« Utah getting ready for an "old school" execution | Main | Will three strikes or other California sentencing issues become a hot political topic? »

June 9, 2010

A notable district court opinion on the post-Booker ex post facto issue

Thanks to this piece in the New York Law Journal, which is headlined "Use of Current Sentencing Rules Barred for 2003 Confession," I see that a New York district court has issued a notable and quite thoughtful ruling addressing post-Booker ex post facto issues in the context of giving a relatively low sentence to a child porn downloader. Here is how the NYLJ piece describes the case and the ruling:

An admitted possessor of child pornography who was not prosecuted for more than four years following his confession in 2003 cannot be subjected to the longer prison sentences established in the interim under the federal sentencing guidelines, a federal judge has ruled.

Southern District of New York Judge Richard J. Holwell said the Constitution's ex post facto clause -- Article I, Section 9, Clause 3 -- would be violated if Brennan Sweeney were sentenced to a longer prison term than the guidelines called for in 2003 when the FBI raided his apartment. Holwell held that "retroactive application of the guidelines increases poses a 'significant risk of increased punishment,'" in United States v. Sweeney, 08-cr-212.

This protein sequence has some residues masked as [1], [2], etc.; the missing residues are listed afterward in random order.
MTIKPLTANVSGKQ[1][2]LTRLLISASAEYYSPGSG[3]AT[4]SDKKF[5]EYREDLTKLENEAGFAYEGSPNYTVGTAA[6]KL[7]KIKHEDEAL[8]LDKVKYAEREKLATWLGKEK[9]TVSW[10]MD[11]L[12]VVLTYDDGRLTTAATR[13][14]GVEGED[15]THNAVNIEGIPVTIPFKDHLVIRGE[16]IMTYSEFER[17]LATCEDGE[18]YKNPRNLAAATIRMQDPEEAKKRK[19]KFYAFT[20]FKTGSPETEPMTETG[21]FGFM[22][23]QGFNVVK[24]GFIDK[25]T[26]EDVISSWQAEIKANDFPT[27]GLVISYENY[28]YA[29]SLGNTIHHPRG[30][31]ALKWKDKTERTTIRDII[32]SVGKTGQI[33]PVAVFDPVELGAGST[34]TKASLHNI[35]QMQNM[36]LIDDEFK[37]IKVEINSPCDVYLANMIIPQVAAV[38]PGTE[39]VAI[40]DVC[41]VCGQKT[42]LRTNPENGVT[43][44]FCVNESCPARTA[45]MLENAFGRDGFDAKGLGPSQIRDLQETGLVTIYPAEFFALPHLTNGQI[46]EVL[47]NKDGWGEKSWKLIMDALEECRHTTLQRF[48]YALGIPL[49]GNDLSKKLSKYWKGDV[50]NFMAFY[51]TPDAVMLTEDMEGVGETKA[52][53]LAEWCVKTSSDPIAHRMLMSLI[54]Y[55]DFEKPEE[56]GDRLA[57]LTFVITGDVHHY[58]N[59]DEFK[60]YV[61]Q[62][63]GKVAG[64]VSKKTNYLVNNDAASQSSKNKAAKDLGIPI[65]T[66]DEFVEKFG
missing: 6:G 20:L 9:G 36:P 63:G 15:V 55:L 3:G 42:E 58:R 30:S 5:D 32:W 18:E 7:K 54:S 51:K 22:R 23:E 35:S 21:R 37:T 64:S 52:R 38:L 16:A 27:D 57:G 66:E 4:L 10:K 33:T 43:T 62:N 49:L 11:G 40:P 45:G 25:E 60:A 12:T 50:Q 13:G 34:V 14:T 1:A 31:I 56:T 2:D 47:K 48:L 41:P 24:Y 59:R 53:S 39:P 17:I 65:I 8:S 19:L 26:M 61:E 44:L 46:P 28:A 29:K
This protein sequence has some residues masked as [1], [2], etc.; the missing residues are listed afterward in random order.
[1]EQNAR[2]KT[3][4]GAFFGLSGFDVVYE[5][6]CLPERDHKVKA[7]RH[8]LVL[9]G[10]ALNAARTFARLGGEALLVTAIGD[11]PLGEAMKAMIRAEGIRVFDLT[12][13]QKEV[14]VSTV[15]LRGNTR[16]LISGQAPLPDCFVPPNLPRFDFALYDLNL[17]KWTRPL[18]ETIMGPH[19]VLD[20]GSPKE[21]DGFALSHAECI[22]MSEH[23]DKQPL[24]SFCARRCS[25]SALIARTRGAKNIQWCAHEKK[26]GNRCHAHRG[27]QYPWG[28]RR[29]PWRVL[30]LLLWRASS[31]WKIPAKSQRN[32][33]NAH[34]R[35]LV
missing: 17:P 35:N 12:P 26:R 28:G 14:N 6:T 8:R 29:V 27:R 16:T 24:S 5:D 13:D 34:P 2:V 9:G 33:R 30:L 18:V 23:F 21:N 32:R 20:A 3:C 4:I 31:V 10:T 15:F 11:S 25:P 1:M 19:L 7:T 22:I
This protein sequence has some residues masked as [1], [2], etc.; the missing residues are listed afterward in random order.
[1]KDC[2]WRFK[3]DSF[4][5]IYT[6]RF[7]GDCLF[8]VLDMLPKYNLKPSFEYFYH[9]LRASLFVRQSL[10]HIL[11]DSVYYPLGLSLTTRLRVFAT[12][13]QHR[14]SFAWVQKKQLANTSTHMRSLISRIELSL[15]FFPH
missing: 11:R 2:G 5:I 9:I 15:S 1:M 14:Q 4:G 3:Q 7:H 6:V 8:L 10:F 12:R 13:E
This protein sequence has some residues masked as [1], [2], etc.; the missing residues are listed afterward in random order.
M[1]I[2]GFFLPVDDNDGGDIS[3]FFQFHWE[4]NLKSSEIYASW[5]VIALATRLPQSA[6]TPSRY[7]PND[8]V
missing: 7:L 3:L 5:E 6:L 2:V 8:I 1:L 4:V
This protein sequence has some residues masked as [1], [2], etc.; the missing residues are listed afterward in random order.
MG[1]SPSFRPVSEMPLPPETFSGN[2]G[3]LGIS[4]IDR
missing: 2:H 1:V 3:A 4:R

In October 2003, FBI agents found child pornography on Sweeney's computers. Sweeney consented to an interview and admitted to possessing more than 1,000 images of children. The FBI seized his computers but inexplicably did not arrest Sweeney until March 2008. He pleaded guilty in May 2009 to possessing and distributing child pornography.

The guidelines at the time of his confession called for a sentencing range of two years and three months to two years and nine months. But the current guidelines call for a much longer sentence -- a range of six years and six months to eight years and one month.

Holwell sentenced Sweeney on May 27 and followed with a written opinion explaining why it would be unconstitutional to subject the defendant to a term within the higher range even though the federal statute, 18 U.S.C. §3553(a)(4)(A)(ii), requires application of the current guidelines range.

The full opinion in Sweeney is available at this link.

Related posts on post-Booker ex post issues in the circuits:

June 9, 2010 at 10:33 AM | Permalink


TrackBack URL for this entry:

Listed below are links to weblogs that reference A notable district court opinion on the post-Booker ex post facto issue:


Post a comment

In the body of your email, please indicate if you are a professor, student, prosecutor, defense attorney, etc. so I can gain a sense of who is reading my blog. Thank you, DAB